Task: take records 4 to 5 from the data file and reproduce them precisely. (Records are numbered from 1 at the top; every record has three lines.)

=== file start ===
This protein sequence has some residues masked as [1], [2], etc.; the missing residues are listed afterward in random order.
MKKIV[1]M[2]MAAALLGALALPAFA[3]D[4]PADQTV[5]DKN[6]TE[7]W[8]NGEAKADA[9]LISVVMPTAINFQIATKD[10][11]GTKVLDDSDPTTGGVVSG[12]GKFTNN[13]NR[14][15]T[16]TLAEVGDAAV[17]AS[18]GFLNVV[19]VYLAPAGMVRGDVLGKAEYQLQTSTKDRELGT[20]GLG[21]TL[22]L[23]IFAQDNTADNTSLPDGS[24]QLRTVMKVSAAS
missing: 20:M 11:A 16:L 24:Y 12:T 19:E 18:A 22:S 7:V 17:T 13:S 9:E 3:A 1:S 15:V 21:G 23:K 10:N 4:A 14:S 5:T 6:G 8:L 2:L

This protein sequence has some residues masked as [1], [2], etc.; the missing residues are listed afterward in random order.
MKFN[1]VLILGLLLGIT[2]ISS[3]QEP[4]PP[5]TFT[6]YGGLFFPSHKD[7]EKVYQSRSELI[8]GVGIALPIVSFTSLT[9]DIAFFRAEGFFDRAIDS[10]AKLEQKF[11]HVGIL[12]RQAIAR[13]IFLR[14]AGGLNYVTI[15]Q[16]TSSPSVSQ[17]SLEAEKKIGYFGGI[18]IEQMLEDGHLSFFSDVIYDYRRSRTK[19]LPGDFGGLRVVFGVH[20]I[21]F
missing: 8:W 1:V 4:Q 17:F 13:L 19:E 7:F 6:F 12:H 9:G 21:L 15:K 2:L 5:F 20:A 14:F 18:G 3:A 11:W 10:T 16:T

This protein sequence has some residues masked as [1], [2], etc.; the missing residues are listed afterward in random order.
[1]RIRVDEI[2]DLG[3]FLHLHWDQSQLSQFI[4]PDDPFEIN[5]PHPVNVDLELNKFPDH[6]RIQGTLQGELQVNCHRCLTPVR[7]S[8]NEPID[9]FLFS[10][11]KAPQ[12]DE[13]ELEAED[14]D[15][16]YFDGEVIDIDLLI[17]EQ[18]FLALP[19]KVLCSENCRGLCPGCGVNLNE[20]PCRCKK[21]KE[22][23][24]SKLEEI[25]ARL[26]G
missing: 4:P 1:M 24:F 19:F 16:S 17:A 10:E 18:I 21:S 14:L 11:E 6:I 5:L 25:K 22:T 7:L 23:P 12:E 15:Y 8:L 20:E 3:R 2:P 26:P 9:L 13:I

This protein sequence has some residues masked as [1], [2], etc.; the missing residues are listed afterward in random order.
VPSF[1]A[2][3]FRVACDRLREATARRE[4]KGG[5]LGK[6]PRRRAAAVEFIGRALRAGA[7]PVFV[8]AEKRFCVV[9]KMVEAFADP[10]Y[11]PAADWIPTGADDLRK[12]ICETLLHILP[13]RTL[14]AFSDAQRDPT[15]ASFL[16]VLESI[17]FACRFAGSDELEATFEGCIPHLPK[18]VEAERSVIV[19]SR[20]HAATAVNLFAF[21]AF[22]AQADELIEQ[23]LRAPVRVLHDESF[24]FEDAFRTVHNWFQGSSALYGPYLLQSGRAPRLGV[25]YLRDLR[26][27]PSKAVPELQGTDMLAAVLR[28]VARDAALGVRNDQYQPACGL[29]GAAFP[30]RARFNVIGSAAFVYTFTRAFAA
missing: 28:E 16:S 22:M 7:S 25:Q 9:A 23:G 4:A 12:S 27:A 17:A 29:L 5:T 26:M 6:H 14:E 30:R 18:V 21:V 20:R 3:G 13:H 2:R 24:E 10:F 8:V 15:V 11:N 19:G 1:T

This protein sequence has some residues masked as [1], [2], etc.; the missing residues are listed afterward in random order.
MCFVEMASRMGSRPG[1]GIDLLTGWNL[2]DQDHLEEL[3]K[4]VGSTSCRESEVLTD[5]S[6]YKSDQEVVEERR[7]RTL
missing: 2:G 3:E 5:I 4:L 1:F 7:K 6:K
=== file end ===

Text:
This protein sequence has some residues masked as [1], [2], etc.; the missing residues are listed afterward in random order.
VPSF[1]A[2][3]FRVACDRLREATARRE[4]KGG[5]LGK[6]PRRRAAAVEFIGRALRAGA[7]PVFV[8]AEKRFCVV[9]KMVEAFADP[10]Y[11]PAADWIPTGADDLRK[12]ICETLLHILP[13]RTL[14]AFSDAQRDPT[15]ASFL[16]VLESI[17]FACRFAGSDELEATFEGCIPHLPK[18]VEAERSVIV[19]SR[20]HAATAVNLFAF[21]AF[22]AQADELIEQ[23]LRAPVRVLHDESF[24]FEDAFRTVHNWFQGSSALYGPYLLQSGRAPRLGV[25]YLRDLR[26][27]PSKAVPELQGTDMLAAVLR[28]VARDAALGVRNDQYQPACGL[29]GAAFP[30]RARFNVIGSAAFVYTFTRAFAA
missing: 28:E 16:S 22:M 7:S 25:Q 9:A 23:G 4:A 12:S 27:A 17:A 29:L 5:T 26:M 6:H 14:E 30:R 18:V 21:V 20:R 3:G 13:H 2:R 24:E 10:F 8:V 15:V 11:N 19:G 1:T

This protein sequence has some residues masked as [1], [2], etc.; the missing residues are listed afterward in random order.
MCFVEMASRMGSRPG[1]GIDLLTGWNL[2]DQDHLEEL[3]K[4]VGSTSCRESEVLTD[5]S[6]YKSDQEVVEERR[7]RTL
missing: 2:G 3:E 5:I 4:L 1:F 7:K 6:K